Warren Littlefield: This is the Future of Your TV

Warren Littlefield: In Must See TV through the ‘90s, it was an incredible time where one network, one night, for one decade a third of the country watched NBC.  They wanted to be a part of the national conversation or don't go to work the next day.  You’d be left out.  Well, the world’s changed. We were in about a 50-channel universe back then and we tried to distinguish who we were. Today, it’s a 200-channel universe.  Television when you want, what you want, anywhere, everything.

So do people still want to be a part of the conversation?  You bet.  But they have Twitter, they have blogs, they have all kinds of social networking sites where they can reach out, connect instantly.  It’s never going to be 75 million people joining together for that celebration that night.  It’s a different, more competitive world, but the viewer is left with a world of choice, outstanding material on cable television, outstanding material still on network television.  And then, go to the Internet.  Netflix is getting into the game with original programming.  More and more choices for the viewer, that's the winner in this game.

The more players that want to create original content and finance it the more exciting it is in the world of ideas.  I play in the world of ideas.  After being at a network for 20 years, I’m now in the world of trying to pull creative people together, writers and producers, to create content.  So it’s an exciting time, as far as I’m concerned.  I would never bet against Apple. I have Apple TV.  I think that their appetite is significant and I think they will continue to play in more and more ways in how we get information and entertainment into our homes. And Netflix, tremendous service.  They have millions and millions of users.  YouTube, well, there are moments that you can find on YouTube.

But there's a big playground out there, and if you can keep your cost base down and you don't have to live in that old network model, where it’s a million dollars for a 22-minute show, that's a cheap one.  It’s over $3 million for an hour.  It’s not unheard of to hit $4 million for an hour.  Well, there's great content that can be produced for a lot less than that. It needs to be great.  The audience will find great content.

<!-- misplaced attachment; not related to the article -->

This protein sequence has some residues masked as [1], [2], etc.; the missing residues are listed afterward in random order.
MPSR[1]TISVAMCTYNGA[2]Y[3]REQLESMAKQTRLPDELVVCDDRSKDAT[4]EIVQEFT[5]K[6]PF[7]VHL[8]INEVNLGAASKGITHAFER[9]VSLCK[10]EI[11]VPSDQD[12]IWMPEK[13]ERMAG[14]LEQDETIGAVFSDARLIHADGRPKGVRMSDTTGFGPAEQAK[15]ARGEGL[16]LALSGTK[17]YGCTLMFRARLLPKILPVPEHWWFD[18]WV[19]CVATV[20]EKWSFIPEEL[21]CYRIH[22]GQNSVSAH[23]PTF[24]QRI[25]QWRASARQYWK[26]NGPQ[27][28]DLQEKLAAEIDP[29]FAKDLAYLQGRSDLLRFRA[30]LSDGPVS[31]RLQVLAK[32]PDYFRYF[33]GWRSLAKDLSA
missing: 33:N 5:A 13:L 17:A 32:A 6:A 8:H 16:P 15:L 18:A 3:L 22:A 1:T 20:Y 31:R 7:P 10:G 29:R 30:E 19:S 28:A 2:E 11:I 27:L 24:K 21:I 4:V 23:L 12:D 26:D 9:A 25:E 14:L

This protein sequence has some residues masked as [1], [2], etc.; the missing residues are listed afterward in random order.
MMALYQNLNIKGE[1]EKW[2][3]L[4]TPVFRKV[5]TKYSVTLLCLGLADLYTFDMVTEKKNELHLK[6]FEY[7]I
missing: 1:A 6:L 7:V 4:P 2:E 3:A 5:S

Directed/Produced by Jonathan Fowler and Elizabeth Rodd

The more players that want to create original content and finance it the more exciting it is in the world of ideas.

Develop mindfulness to boost your creative intelligence

Sharon Salzberg, world-renowned mindfulness leader, teaches meditation at Big Think Edge.

Image: Big Think
Big Think Edge
  • Try meditation for the first time with this guided lesson or, if you already practice, enjoy being guided by a world-renowned meditation expert.
  • Sharon Salzberg teaches mindfulness meditation for Big Think Edge.
  • Subscribe to Big Think Edge before we launch on March 30 to get 20% off monthly and annual memberships.
Keep reading Show less

Why modern men are losing their testosterone

Research has shown that men today have less testosterone than they used to. What's happening?

Flickr user Tom Simpson
Sex & Relationships
  • Several studies have confirmed that testosterone counts in men are lower than what they used to be just a few decades ago.
  • While most men still have perfectly healthy testosterone levels, its reduction puts men at risk for many negative health outcomes.
  • The cause of this drop in testosterone isn't entirely clear, but evidence suggests that it is a multifaceted result of modern, industrialized life.
Keep reading Show less

For a long time, the West shaped the world. That time is over.

The 21st century is experiencing an Asianization of politics, business, and culture.

Videos
  • Our theories about the world, even about history or the geopolitics of the present, tend to be shaped by Anglo perspectives of the Western industrial democracies, particularly those in the United States and the United Kingdom.
  • The West, however, is not united. Canada, for instance, acts in many ways that are not in line with American or British policies, particularly in regard to populism. Even if it were united, though, it would not represent most of the world's population.
  • European ideas, such as parliamentary democracy and civil service, spread across the world in the 19th century. In the 20th century, American values such as entrepreneurialism went global. In the 21st century, however, what we're seeing now is an Asianization — an Asian confidence that they can determine their own political systems, their own models, and adapt to their own circumstances.
Keep reading Show less